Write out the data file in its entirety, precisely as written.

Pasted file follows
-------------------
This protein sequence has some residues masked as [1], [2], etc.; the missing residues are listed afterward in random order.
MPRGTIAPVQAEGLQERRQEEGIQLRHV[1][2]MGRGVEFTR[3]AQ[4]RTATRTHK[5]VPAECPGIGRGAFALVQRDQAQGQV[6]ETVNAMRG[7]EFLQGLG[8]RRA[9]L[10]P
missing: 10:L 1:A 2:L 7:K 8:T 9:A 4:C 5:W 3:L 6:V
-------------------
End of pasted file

This protein sequence has some residues masked as [1], [2], etc.; the missing residues are listed afterward in random order.
MPRGTIAPVQAEGLQERRQEEGIQLRHV[1][2]MGRGVEFTR[3]AQ[4]RTATRTHK[5]VPAECPGIGRGAFALVQRDQAQGQV[6]ETVNAMRG[7]EFLQGLG[8]RRA[9]L[10]P
missing: 10:L 1:A 2:L 7:K 8:T 9:A 4:C 5:W 3:L 6:V